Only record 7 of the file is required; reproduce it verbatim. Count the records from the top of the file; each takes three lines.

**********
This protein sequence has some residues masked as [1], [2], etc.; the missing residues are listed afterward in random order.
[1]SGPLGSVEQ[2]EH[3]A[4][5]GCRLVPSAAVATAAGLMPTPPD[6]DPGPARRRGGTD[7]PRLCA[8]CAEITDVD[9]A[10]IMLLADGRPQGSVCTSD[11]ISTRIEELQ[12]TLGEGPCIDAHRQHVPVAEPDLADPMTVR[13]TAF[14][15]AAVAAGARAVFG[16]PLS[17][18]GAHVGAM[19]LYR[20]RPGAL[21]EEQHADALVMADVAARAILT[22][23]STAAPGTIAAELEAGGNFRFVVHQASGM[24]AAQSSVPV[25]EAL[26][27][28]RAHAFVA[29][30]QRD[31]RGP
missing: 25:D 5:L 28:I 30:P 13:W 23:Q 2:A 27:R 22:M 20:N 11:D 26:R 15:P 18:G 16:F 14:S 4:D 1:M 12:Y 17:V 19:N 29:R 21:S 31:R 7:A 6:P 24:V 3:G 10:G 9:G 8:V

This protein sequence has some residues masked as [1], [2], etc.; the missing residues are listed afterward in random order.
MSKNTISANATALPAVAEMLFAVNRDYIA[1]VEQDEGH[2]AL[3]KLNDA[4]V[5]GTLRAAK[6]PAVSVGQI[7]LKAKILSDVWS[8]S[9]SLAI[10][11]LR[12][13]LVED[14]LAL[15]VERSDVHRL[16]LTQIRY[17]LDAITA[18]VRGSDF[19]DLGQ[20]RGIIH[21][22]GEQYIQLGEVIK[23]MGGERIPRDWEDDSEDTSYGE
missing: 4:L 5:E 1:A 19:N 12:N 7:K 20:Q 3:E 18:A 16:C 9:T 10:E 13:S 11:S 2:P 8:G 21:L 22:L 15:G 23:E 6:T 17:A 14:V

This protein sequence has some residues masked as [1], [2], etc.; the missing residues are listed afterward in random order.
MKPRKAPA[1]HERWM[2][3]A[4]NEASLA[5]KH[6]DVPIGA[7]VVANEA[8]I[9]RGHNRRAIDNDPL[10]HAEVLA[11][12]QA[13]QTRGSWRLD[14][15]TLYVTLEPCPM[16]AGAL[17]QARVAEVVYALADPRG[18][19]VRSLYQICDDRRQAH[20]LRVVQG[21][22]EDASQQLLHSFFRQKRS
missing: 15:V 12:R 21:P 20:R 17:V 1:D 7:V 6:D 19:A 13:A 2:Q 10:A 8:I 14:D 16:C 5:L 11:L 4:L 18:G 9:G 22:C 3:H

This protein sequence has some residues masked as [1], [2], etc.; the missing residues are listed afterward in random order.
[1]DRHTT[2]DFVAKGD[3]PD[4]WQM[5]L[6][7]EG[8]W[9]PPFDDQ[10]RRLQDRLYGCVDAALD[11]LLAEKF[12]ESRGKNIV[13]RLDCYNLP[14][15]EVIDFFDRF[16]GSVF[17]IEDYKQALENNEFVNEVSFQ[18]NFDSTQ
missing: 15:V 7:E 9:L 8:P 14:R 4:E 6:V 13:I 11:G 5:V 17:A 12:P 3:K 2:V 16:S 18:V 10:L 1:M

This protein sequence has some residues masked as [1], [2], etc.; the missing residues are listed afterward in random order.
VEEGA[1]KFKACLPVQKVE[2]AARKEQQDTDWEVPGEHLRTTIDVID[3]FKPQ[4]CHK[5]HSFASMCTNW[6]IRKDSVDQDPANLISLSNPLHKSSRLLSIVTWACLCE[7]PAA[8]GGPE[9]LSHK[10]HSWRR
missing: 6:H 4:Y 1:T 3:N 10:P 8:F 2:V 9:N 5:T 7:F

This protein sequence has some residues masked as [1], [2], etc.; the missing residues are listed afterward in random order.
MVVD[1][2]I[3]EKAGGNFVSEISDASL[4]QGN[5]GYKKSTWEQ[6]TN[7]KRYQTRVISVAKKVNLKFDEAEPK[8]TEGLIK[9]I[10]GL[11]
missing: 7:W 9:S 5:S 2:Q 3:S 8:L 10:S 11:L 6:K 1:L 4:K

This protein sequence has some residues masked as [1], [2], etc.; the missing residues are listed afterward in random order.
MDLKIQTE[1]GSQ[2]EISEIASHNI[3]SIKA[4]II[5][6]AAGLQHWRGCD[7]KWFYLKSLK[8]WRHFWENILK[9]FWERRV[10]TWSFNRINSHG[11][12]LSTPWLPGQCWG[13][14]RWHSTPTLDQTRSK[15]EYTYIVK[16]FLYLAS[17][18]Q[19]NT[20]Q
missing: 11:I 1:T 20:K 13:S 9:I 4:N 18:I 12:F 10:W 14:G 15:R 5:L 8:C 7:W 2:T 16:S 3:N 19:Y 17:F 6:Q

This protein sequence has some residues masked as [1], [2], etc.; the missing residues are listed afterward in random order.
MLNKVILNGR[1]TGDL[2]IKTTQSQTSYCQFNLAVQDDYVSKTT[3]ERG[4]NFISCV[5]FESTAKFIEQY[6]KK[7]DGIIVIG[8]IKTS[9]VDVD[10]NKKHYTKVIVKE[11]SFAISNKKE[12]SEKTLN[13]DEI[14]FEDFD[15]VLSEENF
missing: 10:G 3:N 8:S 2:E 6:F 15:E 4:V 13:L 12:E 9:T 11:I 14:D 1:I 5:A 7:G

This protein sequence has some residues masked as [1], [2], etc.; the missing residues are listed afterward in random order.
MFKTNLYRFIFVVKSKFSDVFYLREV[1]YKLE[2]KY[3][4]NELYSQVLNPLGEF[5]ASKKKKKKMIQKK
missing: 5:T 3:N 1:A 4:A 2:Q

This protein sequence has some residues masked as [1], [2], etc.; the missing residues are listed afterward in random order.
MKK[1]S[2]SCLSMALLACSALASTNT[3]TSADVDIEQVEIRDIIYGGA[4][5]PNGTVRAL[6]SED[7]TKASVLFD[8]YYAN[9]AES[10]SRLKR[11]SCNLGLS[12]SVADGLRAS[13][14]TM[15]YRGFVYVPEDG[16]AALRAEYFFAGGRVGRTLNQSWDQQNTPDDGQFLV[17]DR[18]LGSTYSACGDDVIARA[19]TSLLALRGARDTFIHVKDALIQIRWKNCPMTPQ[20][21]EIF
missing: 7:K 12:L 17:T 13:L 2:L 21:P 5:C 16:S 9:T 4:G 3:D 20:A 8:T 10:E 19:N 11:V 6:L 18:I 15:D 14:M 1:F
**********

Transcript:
This protein sequence has some residues masked as [1], [2], etc.; the missing residues are listed afterward in random order.
MDLKIQTE[1]GSQ[2]EISEIASHNI[3]SIKA[4]II[5][6]AAGLQHWRGCD[7]KWFYLKSLK[8]WRHFWENILK[9]FWERRV[10]TWSFNRINSHG[11][12]LSTPWLPGQCWG[13][14]RWHSTPTLDQTRSK[15]EYTYIVK[16]FLYLAS[17][18]Q[19]NT[20]Q
missing: 11:I 1:T 20:K 13:S 9:I 4:N 18:I 12:F 10:W 14:G 15:R 5:L 8:C 7:W 2:T 16:S 3:N 19:Y 17:F 6:Q